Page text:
“We bought five other fillies that have turned into nice stakes horses and a couple of them that never really got to show their potential that I love and I think they'll be great,” Politi said. “So we have a nice group of broodmares and now they are forever part of the little family.”
Politi's young broodmare band had its first Keeneland September offering a year ago when selling a filly by Bolt d'Oro out of Del Mar May (Jimmy Creed) (hip 1778) for $85,000 to pinhooker Tom McCrocklin. McCrocklin sold the filly for $375,000 at this year's OBS Spring sale.
“I am not upset that somebody did much better on her than I did because I own the broodmare,” Politi said with a laugh. “She is a nice mare and I have a yearling filly by Not This Time out of her that I am keeping. So I am rooting hard for that Bolt filly.”
Of his broodmare band, Politi said, “It'll be fluid, but I don't intend to become Stonestreet. My number is going to stay in that seven, eight, nine, 10 range. At some point, I will pare down what I have and just try to curate a really boutique, quality band of broodmares that I am happy to keep the foals and race them if nobody wants them or sell some of them and keep the whole operation going that way, that will be part of the plan.”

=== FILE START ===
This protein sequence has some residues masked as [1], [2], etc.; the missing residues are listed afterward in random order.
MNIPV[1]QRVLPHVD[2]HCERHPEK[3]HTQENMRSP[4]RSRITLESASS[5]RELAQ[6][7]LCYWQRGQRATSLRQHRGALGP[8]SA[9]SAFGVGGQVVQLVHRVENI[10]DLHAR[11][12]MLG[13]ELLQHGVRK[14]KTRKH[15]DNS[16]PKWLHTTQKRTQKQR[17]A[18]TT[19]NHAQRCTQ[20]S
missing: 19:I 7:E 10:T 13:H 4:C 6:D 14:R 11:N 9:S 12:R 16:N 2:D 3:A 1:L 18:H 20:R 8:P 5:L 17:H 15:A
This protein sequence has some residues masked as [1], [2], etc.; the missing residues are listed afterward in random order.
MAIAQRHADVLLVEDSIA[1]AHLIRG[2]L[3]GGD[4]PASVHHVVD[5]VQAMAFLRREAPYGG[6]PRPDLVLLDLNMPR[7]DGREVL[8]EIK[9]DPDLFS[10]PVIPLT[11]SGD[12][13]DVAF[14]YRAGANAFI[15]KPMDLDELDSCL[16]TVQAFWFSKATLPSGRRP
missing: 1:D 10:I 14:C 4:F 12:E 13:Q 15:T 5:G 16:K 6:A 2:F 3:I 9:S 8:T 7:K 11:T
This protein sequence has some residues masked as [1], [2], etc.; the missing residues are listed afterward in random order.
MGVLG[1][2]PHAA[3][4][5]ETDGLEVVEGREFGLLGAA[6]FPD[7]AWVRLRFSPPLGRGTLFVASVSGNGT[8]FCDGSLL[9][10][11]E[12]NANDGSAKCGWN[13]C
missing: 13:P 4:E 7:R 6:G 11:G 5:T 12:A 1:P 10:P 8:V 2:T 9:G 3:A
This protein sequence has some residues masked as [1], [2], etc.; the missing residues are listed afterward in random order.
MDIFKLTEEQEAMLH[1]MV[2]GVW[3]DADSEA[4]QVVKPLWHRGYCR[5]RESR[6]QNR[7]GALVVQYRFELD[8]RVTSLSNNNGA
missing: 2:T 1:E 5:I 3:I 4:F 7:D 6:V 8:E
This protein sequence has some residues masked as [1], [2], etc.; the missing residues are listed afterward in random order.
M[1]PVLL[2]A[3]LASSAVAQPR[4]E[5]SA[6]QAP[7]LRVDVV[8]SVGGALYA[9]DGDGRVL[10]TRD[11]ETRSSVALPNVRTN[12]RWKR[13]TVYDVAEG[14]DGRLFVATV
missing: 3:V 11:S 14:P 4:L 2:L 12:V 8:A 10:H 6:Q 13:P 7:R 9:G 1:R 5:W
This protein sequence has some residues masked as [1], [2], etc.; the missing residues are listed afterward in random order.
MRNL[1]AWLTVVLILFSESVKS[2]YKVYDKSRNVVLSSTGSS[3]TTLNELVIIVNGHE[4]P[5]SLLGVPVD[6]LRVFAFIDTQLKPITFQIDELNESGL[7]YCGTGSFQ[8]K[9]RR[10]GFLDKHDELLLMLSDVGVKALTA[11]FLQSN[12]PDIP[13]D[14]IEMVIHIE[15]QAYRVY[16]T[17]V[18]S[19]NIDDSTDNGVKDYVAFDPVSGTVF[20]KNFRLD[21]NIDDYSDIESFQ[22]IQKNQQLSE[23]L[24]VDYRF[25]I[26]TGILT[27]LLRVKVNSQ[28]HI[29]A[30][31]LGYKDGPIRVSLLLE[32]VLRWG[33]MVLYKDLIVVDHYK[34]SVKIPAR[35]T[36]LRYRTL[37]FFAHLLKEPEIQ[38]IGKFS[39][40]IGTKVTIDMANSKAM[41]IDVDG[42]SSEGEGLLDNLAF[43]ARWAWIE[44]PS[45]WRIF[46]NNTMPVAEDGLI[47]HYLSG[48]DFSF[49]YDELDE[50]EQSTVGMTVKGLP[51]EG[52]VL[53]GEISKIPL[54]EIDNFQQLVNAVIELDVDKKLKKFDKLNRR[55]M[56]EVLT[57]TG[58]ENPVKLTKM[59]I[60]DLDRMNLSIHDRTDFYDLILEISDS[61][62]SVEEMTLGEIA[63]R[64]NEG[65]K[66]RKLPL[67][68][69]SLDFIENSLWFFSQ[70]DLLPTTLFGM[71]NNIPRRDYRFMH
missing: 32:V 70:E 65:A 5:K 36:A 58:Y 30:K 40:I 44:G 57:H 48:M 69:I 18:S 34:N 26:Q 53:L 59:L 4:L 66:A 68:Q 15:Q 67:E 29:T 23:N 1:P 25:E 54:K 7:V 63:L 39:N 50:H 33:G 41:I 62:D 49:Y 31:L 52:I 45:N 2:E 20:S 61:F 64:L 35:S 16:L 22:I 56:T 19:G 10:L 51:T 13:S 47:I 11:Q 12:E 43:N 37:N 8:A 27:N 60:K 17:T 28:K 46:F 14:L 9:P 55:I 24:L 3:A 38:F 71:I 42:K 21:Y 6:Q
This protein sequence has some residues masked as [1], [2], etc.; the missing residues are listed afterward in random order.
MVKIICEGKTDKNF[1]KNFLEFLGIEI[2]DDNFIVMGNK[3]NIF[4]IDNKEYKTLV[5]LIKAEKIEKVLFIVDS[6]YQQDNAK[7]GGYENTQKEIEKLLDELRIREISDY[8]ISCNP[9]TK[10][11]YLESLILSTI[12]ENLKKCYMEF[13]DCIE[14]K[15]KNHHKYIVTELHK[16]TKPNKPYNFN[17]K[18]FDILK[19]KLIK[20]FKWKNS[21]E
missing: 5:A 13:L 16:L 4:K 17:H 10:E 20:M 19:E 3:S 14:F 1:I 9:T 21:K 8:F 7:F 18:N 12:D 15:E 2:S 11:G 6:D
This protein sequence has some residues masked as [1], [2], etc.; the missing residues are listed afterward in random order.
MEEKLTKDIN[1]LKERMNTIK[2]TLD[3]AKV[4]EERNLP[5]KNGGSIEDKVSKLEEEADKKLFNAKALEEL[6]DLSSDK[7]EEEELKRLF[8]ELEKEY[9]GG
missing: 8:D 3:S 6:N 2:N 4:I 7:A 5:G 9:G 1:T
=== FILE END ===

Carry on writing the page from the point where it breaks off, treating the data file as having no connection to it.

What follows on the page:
Politi currently has about eight horses in training, but he expects to do some shopping as well as selling at Keeneland next week.
“Tom and I will go shopping for some more yearlings,” he said.
“We are doing the same thing. We are buying athletes–physicals first–and try to get a pedigree as far as the dollars will let you go. But physical first.”
While Serengeti Empress failed to get in foal last year, she is back in foal to Curlin with another baby likely destined for the sales ring.
“I certainly was hoping for a filly, but we sexed the baby and it's a colt. They called me with the bad news,” Politi said chuckling. “I was really hoping for a Curlin filly. But it's ok. It is what it is.”
The Keeneland September sale begins Monday with the first of two Book 1 sessions beginning at 1 p.m. Book 2 sessions Wednesday and Thursday begin at 11 a.m. and, following a dark day Friday, the auction resumes Saturday at 10 a.m.